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              Diagnosis of infectious endocarditis in patients undergoing valve surgery.

              Histologic examination of valve samples is considered as the gold standard for the diagnosis of infectious endocarditis. Molecular tools are also very promising for patients with negative-culture endocarditis. Thus, we studied the contribution of valvular histology, culture, and 16S rRNA PCR amplification plus sequencing to the diagnosis of infectious endocarditis in patients undergoing valve surgery. We performed culture, histological examination, and broad-range PCR amplification plus sequencing on valve samples taken from 127 patients with infectious endocarditis and from 118 patients without endocarditis. The sensitivity and specificity of these tests for the diagnosis of endocarditis in patients undergoing valve surgery were studied. The sensitivity of PCR was of 61% (64/105) whereas that of histological examination was of 63% (62/98) and that of valve culture was of only 13% (14/105). All 68 positive PCR results considered reliable according to an interpretation scheme were from patients with infectious endocarditis, resulting in a 100% (118/118) specificity of the interpreted molecular approach. The specificity of histology was also of 100% (118/118) when using stringent criteria (ie, presence of vegetation, microorganisms, and/or valvular inflammation with mainly polymorphonuclear cells). PCR identified an etiological agent in 38% (5/13) of definite blood culture-negative infectious endocarditis. We show that valvular histology with stringent criteria is the gold standard for the diagnosis of infectious endocarditis. Broad-range amplification of 16S rRNA gene is indicated for infectious endocarditis of unknown etiology, whereas valve culture is of limited sensitivity.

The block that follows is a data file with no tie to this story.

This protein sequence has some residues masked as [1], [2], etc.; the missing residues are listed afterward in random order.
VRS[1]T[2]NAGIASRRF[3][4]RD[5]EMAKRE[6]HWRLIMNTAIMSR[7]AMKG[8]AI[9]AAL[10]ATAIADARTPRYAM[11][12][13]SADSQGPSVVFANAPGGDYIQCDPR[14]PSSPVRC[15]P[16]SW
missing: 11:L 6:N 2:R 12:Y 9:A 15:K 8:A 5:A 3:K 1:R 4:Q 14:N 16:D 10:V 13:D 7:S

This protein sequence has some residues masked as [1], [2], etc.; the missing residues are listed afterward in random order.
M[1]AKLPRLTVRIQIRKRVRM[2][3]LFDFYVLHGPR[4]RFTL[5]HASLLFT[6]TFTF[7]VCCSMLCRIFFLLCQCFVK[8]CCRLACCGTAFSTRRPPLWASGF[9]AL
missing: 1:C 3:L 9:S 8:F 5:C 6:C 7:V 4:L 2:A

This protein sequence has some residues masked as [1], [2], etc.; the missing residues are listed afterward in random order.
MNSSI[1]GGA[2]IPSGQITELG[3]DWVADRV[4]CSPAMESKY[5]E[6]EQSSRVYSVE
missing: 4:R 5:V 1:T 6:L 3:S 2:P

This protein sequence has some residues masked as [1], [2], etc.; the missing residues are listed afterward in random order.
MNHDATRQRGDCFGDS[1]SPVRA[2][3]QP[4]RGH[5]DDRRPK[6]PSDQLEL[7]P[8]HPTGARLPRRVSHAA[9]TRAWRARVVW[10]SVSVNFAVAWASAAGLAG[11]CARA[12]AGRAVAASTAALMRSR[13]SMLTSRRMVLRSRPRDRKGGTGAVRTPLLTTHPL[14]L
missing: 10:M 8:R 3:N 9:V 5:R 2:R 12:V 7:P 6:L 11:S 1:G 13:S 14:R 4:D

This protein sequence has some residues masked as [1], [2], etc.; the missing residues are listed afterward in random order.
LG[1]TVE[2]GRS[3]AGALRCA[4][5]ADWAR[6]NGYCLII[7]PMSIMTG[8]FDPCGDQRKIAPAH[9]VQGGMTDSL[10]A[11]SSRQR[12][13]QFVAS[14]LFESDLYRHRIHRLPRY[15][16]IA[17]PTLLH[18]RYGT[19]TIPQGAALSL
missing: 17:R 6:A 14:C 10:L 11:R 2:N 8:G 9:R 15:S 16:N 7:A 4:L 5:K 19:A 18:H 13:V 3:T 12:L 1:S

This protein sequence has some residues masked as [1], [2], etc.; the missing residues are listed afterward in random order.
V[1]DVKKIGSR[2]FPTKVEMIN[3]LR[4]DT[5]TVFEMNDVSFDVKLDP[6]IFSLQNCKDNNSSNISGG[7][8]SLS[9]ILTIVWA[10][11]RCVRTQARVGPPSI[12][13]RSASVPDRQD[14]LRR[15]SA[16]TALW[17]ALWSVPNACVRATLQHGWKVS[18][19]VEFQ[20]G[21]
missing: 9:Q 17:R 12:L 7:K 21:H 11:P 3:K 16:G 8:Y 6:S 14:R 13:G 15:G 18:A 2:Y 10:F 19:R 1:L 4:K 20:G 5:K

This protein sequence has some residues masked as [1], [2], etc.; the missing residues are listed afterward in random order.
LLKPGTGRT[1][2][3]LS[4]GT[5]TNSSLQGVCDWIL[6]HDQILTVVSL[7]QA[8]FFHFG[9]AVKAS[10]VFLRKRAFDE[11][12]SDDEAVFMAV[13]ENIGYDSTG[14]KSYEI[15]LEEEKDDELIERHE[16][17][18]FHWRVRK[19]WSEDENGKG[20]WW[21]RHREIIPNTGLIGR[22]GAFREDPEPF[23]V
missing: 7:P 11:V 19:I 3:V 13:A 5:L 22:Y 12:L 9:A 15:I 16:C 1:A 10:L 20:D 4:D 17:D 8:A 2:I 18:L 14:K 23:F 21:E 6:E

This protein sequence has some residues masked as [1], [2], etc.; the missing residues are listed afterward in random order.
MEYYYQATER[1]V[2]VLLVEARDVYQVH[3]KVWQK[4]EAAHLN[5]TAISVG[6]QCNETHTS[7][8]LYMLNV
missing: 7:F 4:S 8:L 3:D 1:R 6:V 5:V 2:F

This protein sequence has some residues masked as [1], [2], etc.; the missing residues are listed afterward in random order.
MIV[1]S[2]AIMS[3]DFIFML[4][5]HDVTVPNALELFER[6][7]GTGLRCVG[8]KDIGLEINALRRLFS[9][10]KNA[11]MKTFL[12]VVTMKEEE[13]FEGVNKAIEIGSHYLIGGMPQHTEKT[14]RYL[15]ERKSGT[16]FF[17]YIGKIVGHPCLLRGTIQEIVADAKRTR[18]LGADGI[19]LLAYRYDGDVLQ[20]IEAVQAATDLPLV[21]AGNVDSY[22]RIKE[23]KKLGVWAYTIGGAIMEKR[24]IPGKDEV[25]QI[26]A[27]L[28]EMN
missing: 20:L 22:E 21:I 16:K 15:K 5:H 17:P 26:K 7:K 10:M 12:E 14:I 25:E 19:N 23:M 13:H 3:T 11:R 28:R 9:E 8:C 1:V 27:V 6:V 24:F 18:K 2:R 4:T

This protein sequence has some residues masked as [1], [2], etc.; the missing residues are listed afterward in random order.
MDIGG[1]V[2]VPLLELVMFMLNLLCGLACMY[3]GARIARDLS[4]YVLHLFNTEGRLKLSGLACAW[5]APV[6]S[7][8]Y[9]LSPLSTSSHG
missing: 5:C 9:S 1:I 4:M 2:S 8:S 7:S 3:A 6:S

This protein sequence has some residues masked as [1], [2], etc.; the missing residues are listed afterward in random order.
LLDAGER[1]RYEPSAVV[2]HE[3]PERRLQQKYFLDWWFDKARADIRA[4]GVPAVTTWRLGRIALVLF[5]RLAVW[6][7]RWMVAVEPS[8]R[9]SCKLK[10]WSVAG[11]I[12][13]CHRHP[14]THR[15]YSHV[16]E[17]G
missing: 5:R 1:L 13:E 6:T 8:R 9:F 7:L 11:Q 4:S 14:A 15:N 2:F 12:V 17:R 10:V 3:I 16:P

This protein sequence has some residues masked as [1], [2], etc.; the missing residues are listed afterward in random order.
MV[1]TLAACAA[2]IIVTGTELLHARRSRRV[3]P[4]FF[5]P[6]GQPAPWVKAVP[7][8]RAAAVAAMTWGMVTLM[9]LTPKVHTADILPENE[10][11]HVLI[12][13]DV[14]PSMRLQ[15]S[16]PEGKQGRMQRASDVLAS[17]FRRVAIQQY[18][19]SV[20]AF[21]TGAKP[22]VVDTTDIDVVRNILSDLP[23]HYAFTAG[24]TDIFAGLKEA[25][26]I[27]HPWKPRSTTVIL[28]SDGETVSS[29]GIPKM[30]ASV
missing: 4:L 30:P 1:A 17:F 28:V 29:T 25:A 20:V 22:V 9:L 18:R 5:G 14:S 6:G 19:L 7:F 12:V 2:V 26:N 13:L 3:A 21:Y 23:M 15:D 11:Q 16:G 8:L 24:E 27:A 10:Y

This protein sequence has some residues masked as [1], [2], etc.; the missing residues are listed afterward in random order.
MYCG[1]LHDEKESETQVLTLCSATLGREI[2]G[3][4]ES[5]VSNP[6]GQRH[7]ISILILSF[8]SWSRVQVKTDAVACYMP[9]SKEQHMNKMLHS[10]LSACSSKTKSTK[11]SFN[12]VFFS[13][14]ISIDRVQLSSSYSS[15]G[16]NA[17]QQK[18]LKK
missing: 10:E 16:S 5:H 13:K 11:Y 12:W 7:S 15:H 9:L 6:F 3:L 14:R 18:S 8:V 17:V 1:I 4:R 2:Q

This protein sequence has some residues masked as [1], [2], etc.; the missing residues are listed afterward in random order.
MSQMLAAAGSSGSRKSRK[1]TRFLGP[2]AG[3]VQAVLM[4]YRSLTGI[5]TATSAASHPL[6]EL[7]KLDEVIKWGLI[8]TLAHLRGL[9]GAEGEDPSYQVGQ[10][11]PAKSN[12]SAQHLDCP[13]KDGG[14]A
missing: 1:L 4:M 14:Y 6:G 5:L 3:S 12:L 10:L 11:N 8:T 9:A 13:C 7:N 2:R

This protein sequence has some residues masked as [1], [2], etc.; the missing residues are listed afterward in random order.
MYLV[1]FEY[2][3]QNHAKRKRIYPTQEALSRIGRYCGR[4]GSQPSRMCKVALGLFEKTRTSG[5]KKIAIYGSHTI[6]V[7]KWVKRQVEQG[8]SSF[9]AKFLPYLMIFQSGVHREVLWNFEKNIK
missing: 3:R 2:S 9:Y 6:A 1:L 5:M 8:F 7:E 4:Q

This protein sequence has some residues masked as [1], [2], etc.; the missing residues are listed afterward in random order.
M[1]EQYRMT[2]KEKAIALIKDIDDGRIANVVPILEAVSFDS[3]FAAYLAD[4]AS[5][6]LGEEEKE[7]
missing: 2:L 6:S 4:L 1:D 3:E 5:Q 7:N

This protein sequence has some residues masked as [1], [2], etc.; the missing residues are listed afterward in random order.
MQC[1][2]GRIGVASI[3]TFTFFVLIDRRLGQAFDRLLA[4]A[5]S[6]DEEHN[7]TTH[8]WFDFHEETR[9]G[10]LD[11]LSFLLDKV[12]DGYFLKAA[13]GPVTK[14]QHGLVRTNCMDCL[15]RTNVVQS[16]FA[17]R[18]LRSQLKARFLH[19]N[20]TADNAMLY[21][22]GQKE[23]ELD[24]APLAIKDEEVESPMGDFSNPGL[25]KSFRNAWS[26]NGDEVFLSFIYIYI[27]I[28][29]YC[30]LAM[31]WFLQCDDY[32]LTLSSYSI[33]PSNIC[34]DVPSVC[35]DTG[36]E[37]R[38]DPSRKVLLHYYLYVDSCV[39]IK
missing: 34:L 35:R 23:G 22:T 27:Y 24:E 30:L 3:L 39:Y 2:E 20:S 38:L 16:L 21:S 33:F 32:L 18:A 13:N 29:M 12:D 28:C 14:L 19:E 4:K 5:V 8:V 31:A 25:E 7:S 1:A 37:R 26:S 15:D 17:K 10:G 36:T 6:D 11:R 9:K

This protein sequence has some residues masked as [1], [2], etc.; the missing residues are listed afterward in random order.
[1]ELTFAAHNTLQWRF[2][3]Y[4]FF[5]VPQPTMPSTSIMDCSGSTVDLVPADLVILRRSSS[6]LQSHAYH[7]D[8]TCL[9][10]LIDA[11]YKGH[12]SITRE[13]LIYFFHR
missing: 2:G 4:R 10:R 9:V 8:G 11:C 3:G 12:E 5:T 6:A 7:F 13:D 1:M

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                Author and article information

                Journal
                Emerg Infect Dis
                EID
                Emerging Infectious Diseases
                Centers for Disease Control and Prevention
                1080-6040
                1080-6059
                January 2012
                : 18
                : 1
                : 95-97
                Affiliations
                Centre Hospitalier-Universitaire de La Timone, Marseille, France
                Author notes
                Address for correspondence: Didier Raoult, Laboratoire de Microbiologie, Centre Hospitalier Universitaire de La Timone, 264 Rue Saint Pierre, 13385 Marseille Cedex 5, France; email: didier.raoult@ 123456gmail.com
                Article
                11-0579
                10.3201/eid1801.110579
                3310100
                22261182